Of all the challenges a dog owner can face, getting your pup to walk well on a loose leash is right up there.
Whether it's trying to figure out how to stop a dog pulling on a leash or you want to prevent them from jumping up on strangers, loose leash walking can take some mastering.
Alongside avoiding some of the most common loose leash walking mistakes (such as placing your dog in the wrong environment), there are other things you can do to help them learn this vital skill.
This is where expert trainer Amelia Steele comes in.
In a recent post shared to Instagram, she shared three of her top tips for loose leash walking — and it all comes down to not overcomplicating things.
Here are the three things she's found the most helpful when training dogs to walk well on a leash...
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1. Be consistent: "It sounds obvious but your dog is probably getting mixed messages. Most people are accidentally communicating to their dog that sometimes pulling works and sometimes it doesn’t," explains Steele.
"Without a clear, consistent approach, you’ll likely end up going round and round with your training."
2. Tie in other relevant skills: Steele says it's important to take a layered approach when it comes to training loose leash walking.
"If you’re only ever trying to stop your dog from pulling but you’re not teaching your dog how to listen, pay attention around distractions, decompress and enjoy working with you, you’ll likely hit a brick wall.
"There are so many foundations that go into loose lead training that most people are totally missing."
3. Build engagement: "People talk about engagement all the time, but TRUE engagement goes both ways," explains Steele.
"How much time do you spend really bonding with your dog, meeting their needs and showing them that you are worth engaging with? Adding real engagement into your day can really help with your training (no matter what you’re trying to train)."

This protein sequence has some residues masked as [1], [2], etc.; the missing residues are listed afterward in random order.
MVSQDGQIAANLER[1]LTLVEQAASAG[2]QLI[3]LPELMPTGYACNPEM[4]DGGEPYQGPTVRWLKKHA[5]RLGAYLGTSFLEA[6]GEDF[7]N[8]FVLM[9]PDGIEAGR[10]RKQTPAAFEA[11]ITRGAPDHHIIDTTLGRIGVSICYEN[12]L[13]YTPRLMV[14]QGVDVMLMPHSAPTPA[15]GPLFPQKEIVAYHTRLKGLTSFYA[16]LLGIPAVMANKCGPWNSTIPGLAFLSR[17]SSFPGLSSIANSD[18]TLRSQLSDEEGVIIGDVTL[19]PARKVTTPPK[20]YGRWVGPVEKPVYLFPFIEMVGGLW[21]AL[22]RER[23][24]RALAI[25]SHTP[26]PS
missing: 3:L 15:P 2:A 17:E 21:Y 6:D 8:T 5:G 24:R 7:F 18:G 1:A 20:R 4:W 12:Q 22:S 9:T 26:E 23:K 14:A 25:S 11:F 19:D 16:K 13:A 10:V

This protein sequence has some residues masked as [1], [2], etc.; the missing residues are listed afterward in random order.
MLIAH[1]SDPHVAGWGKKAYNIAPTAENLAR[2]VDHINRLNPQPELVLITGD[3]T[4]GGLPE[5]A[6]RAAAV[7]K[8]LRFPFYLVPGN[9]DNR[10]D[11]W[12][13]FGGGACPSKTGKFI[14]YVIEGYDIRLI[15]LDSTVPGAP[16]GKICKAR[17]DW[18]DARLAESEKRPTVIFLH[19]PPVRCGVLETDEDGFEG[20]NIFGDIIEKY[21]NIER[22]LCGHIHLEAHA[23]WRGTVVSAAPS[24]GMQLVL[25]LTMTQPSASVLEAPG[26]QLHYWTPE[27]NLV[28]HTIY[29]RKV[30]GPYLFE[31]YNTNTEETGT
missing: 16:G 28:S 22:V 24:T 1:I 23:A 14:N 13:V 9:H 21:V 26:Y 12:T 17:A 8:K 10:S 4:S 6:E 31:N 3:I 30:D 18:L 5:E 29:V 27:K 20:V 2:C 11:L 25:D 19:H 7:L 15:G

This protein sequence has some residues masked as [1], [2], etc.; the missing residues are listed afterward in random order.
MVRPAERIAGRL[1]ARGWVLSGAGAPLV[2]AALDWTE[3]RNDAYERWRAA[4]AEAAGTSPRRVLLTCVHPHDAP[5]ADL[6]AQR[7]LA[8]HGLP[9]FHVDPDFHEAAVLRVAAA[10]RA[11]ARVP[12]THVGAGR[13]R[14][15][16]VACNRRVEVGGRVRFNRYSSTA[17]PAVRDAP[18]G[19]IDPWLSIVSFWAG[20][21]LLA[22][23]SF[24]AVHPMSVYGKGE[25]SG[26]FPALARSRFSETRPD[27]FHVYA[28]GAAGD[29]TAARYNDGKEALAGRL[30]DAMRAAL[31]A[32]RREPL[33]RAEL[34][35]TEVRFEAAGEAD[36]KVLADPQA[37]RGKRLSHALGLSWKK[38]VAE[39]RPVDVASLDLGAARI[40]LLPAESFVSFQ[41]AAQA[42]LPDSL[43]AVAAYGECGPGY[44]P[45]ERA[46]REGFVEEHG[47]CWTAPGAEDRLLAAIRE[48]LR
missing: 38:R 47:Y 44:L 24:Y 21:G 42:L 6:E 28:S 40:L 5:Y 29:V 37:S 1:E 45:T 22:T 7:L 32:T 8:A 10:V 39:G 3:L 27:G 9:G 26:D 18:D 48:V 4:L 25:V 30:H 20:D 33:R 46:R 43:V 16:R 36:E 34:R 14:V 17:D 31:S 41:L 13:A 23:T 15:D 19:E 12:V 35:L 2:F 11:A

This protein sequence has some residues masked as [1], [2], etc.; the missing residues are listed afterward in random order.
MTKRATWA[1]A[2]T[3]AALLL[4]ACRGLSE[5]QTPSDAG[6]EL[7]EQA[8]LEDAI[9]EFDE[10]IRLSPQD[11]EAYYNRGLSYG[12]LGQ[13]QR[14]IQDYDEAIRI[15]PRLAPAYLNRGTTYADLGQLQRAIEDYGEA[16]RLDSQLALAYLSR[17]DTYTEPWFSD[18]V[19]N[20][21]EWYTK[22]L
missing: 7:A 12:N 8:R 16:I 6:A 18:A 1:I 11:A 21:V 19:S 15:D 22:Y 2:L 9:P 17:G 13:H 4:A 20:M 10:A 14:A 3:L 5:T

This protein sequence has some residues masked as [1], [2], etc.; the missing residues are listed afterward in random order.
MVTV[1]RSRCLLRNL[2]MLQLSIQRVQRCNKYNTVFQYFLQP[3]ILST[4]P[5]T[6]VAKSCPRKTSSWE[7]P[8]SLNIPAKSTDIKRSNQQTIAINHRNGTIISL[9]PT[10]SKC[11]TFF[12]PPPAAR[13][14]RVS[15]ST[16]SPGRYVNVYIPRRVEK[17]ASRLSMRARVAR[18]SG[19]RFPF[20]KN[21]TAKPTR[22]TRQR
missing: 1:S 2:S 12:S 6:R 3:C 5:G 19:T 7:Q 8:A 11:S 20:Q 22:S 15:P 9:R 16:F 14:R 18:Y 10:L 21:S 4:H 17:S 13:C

While we recommend working with a professional trainer if you feel your pup would benefit from some extra support in mastering this important skill, the tips above are a helpful starting point.
And if you do let your dog off leash but are worried about their recall skills, here are some super helpful ways to get your dog to come back to you on off leash walks.
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Kathryn is a freelance writer who has been a member of the PetsRadar family since it launched in 2020. Highly experienced in her field, she's driven by a desire to provide pet parents with accurate, timely, and informative content that enables them to provide their fur friends with everything they need to thrive. Kathryn works closely with vets and trainers to ensure all articles offer the most up-to-date information across a range of pet-related fields, from insights into health and behavior issues to tips on products and training. When she’s not busy crafting the perfect sentence for her features, buying guides and news pieces, she can be found hanging out with her family (which includes one super sassy cat), drinking copious amounts of Jasmine tea and reading all the books.